Men actually think this girl exists. Maybe they’re fooled because so many women are willing to pretend to be this girl. For a long time Cool Girl offended me. I used to see these men – friends, coworkers, strangers – giddy over these awful pretender women, and I’d want to sit these men down and calmly say: You are not dating a woman, you are dating a woman who has watched too many movies written by socially awkward men who’d like to believe that this kind of woman exists and might kiss them. I’d want to grab the poor guy by his lapels or messenger bag and say: The bitch doesn’t really love chili dogs that much – no one loves chili dogs that much! And the Cool Girls are even more pathetic: They’re not even pretending to be the woman they want to be, they’re pretending to be the woman a man wants them to be. Oh, and if you’re not a Cool Girl, I beg you not to believe that your man doesn’t want the Cool Girl. It may be a slightly different version – maybe he’s a vegetarian, so Cool Girl loves seitan and is great with dogs; or maybe he’s a hipster artist, so Cool Girl is a tattooed, bespectacled nerd who loves comics. There are variations to the window dressing, but believe me, he wants Cool Girl, who is basically the girl who likes every fucking thing he likes and doesn’t ever complain. (How do you know you’re not Cool Girl? Because he says things like: ‘I like strong women.’ If he says that to you, he will at some point fuck someone else. Because ‘I like strong women’ is code for ‘I hate strong women.’)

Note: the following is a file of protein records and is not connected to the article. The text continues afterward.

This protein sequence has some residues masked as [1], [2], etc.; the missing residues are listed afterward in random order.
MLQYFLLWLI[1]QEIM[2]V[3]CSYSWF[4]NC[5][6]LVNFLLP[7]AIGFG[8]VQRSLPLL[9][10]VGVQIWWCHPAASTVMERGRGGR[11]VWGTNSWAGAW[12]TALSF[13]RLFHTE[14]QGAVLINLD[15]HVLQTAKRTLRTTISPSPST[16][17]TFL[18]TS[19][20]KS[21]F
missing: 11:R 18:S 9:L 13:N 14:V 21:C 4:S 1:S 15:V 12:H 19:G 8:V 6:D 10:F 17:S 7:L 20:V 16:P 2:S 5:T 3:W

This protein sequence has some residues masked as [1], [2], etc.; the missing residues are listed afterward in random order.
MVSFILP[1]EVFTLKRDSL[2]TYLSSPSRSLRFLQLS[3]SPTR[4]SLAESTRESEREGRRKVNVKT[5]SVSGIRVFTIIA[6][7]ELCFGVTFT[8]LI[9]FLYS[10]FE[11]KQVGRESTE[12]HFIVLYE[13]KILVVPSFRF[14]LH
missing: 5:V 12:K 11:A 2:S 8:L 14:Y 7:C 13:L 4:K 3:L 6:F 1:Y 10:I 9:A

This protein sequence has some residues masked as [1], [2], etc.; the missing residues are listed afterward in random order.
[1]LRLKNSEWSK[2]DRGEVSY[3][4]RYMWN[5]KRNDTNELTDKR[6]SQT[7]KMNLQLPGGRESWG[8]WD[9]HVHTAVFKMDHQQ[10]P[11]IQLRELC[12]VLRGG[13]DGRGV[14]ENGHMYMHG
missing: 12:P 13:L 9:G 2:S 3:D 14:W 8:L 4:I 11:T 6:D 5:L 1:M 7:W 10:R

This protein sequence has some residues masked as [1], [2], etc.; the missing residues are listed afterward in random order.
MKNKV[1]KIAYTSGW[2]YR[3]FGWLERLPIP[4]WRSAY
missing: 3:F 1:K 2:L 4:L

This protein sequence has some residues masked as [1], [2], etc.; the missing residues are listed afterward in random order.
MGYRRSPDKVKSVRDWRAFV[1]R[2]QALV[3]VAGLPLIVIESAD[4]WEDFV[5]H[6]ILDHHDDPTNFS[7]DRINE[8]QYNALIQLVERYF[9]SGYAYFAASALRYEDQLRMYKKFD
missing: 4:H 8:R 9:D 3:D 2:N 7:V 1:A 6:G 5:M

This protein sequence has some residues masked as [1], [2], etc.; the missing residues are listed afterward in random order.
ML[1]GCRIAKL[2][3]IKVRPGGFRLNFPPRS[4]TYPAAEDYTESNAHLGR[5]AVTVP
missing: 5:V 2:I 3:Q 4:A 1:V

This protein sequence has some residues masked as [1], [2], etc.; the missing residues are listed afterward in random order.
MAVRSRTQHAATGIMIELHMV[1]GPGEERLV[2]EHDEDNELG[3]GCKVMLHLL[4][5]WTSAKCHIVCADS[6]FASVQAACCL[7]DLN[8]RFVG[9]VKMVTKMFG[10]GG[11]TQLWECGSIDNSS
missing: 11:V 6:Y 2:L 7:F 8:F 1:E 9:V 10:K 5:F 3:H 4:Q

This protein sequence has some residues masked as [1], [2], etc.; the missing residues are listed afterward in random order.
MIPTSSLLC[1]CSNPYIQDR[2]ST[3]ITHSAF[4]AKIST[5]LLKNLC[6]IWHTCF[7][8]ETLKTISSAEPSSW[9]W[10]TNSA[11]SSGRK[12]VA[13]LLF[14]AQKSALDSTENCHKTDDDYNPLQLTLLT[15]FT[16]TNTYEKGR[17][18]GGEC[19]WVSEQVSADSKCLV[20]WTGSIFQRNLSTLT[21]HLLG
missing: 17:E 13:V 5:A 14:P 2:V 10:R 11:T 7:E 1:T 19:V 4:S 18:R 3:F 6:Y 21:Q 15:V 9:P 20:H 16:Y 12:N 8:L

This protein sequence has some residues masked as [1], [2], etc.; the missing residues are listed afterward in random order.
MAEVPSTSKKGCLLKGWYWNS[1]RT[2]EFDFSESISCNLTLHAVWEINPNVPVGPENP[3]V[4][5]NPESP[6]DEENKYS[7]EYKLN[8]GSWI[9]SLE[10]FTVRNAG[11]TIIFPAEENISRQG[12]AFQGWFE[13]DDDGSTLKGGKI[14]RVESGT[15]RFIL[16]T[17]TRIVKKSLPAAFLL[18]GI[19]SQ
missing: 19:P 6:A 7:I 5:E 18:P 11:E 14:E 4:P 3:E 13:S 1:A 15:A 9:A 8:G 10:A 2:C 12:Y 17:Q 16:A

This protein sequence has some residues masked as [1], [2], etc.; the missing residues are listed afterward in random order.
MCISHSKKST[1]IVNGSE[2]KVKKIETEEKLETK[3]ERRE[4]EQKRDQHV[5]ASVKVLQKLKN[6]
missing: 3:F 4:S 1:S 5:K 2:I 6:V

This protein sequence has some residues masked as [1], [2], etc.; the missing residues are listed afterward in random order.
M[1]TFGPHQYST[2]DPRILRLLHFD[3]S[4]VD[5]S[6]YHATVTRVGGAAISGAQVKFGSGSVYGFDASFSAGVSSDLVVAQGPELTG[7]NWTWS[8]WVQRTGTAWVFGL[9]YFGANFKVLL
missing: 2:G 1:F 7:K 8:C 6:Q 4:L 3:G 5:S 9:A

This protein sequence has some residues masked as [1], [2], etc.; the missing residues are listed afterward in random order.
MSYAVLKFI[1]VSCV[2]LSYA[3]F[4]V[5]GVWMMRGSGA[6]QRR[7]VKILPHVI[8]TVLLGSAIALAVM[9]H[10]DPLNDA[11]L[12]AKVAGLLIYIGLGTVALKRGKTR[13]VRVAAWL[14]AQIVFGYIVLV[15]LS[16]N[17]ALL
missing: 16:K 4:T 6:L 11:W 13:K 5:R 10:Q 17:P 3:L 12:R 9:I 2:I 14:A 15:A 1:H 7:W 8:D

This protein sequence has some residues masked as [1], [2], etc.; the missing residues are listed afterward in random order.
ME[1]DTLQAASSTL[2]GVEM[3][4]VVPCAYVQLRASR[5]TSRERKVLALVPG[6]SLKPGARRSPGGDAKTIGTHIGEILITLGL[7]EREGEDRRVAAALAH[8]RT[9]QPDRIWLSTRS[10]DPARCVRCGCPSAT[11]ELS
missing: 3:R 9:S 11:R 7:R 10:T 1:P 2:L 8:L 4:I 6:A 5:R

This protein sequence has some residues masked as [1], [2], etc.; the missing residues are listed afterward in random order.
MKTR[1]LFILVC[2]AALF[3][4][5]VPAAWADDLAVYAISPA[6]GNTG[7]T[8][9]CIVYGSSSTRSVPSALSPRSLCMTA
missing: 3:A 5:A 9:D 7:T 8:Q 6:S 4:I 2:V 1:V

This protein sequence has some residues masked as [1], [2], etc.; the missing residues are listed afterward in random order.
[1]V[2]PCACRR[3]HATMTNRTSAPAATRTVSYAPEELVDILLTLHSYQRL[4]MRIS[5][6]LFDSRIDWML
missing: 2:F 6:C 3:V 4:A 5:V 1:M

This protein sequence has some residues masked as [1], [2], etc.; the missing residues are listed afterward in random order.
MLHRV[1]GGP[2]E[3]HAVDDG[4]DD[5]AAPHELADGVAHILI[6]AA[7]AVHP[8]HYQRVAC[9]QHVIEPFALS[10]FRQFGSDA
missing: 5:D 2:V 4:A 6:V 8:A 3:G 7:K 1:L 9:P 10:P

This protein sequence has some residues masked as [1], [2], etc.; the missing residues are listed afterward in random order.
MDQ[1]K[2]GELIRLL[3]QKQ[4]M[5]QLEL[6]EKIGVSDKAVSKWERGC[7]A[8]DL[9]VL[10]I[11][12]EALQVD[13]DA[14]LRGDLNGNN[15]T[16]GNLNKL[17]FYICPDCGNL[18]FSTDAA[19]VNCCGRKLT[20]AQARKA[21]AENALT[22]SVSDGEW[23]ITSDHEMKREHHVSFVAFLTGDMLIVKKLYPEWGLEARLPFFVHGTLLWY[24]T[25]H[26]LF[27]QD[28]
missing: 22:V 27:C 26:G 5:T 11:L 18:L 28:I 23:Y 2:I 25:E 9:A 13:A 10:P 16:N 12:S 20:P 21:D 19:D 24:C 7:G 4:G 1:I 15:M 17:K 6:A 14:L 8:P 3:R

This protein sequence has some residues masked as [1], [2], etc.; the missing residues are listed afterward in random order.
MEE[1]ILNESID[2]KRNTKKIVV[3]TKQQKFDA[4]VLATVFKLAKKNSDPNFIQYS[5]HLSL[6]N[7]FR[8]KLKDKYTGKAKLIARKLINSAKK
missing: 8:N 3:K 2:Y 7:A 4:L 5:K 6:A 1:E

I waited patiently – years – for the pendulum to swing the other way, for men to start reading Jane Austen, learn how to knit, pretend to like cosmos, organize scrapbook parties, and make out with each other while we leer. And then we’d say, Yeah, he’s a Cool Guy.
But it never happened. Instead, women across the nation colluded in our degradation! Pretty soon Cool Girl became the standard girl. Men believed she existed – she wasn’t just a dreamgirl one in a million. Every girl was supposed to be this girl, and if you weren’t, then there was something wrong with you.”
Also, Gone Girl is becoming a movie. It has a trailer and everything. It’s going to be good. I feel it in my bones.
And Gillian Flynn did a Reddit Ask Me Anything. Flavorwire did a recap of her best answers.
Just finished the second two of her novels, both qually intriguing. Definitely recommend. Will write more on that matter later, though…
1. Must Read — Ten Things I’ve Learnt About Love by Sarah Butler || Little Things & Curiosities
2. Inspiration for Fringe Garland || Laura Blythman
3. Boss Mama Drew Barrymore || Prêt à Pregnant
4. Beautiful, Truthful Reminder || Ella Frances Sanders
5. Free, Vintage French Cross Stitch Patterns || Sentimental Baby